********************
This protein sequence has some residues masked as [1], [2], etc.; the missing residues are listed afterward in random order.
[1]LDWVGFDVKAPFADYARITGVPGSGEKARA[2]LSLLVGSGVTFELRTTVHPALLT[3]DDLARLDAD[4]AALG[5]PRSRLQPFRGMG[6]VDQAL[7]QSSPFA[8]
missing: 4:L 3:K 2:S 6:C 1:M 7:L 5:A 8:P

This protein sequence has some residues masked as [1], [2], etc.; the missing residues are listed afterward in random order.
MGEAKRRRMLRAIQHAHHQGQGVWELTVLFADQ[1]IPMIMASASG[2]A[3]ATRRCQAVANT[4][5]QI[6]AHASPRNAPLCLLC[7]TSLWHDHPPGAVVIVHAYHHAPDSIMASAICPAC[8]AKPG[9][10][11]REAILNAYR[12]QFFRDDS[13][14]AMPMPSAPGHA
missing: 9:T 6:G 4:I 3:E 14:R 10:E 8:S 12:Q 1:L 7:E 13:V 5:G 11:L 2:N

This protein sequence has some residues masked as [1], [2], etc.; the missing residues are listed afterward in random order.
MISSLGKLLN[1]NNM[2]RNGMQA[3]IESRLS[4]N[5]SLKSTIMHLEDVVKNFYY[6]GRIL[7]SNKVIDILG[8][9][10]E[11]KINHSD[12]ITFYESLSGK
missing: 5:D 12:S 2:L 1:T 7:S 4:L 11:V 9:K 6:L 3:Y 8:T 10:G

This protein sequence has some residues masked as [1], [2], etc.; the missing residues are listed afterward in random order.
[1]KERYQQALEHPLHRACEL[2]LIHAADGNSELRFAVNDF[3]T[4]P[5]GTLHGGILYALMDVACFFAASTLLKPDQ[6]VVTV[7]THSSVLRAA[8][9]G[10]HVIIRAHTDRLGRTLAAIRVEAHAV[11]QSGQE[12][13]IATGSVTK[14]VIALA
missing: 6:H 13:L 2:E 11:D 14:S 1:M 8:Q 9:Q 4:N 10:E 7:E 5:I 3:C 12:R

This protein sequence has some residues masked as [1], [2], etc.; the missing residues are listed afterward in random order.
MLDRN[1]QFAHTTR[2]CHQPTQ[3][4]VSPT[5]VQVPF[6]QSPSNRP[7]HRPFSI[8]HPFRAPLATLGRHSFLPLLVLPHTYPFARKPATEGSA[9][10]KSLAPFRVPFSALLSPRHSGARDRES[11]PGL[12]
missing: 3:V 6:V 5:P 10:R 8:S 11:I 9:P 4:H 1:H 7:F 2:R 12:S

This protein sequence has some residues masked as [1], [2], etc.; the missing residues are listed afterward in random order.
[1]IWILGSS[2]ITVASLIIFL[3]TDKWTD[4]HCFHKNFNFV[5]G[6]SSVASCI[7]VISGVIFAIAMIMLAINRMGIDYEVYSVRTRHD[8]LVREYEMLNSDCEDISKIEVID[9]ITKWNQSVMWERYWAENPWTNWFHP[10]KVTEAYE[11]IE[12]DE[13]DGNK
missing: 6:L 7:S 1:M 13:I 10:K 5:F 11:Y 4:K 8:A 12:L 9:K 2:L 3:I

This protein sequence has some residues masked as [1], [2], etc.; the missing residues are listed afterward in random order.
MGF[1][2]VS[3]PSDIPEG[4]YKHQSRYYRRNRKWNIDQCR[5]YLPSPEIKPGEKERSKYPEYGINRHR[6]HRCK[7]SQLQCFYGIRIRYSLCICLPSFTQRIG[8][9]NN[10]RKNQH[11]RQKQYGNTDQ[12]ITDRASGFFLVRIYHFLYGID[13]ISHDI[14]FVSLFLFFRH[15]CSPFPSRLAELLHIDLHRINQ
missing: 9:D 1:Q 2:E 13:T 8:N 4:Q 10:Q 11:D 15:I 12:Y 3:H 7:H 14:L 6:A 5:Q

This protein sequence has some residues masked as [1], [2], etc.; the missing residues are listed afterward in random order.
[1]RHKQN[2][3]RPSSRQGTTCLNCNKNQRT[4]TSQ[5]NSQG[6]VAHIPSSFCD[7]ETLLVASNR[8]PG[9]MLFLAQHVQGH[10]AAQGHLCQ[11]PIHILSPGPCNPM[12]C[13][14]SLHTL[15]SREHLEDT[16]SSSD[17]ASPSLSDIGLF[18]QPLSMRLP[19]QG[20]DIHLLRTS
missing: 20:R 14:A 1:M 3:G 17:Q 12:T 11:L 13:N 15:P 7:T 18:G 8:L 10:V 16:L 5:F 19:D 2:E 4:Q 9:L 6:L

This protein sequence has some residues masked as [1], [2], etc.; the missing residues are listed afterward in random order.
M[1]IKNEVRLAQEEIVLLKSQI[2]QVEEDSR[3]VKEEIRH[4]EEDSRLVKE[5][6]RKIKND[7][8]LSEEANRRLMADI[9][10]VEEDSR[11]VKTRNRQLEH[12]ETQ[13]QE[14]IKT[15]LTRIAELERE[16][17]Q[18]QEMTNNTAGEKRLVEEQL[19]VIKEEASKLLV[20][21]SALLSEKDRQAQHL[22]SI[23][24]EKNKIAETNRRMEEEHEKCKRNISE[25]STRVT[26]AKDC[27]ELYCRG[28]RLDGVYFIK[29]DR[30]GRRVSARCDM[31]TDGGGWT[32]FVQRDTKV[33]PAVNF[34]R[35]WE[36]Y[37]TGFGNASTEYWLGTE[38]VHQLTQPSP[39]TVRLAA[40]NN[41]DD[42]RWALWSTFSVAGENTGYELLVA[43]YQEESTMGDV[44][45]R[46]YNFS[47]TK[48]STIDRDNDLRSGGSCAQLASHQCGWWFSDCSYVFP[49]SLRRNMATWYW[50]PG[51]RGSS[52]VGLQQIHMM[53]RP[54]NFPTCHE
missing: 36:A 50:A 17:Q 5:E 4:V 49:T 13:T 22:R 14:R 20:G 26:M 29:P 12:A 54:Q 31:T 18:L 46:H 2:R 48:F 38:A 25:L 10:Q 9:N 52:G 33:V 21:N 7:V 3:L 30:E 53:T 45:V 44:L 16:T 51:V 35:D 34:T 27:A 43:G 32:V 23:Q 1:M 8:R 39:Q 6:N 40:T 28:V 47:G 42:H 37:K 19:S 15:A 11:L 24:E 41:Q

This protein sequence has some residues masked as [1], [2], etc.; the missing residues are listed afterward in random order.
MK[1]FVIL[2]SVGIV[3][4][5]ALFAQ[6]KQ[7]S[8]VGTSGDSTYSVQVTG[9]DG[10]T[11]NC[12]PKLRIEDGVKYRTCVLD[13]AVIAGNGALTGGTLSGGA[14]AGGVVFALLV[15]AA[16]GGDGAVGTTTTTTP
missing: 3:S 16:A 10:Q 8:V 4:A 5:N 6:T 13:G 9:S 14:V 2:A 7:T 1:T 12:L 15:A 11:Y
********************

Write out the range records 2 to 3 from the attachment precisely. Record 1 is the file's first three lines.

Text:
This protein sequence has some residues masked as [1], [2], etc.; the missing residues are listed afterward in random order.
MGEAKRRRMLRAIQHAHHQGQGVWELTVLFADQ[1]IPMIMASASG[2]A[3]ATRRCQAVANT[4][5]QI[6]AHASPRNAPLCLLC[7]TSLWHDHPPGAVVIVHAYHHAPDSIMASAICPAC[8]AKPG[9][10][11]REAILNAYR[12]QFFRDDS[13][14]AMPMPSAPGHA
missing: 9:T 6:G 4:I 3:E 14:R 10:E 8:S 12:Q 1:L 7:E 13:V 5:G 11:L 2:N

This protein sequence has some residues masked as [1], [2], etc.; the missing residues are listed afterward in random order.
MISSLGKLLN[1]NNM[2]RNGMQA[3]IESRLS[4]N[5]SLKSTIMHLEDVVKNFYY[6]GRIL[7]SNKVIDILG[8][9][10]E[11]KINHSD[12]ITFYESLSGK
missing: 5:D 12:S 2:L 1:T 7:S 4:L 11:V 9:K 6:L 3:Y 8:T 10:G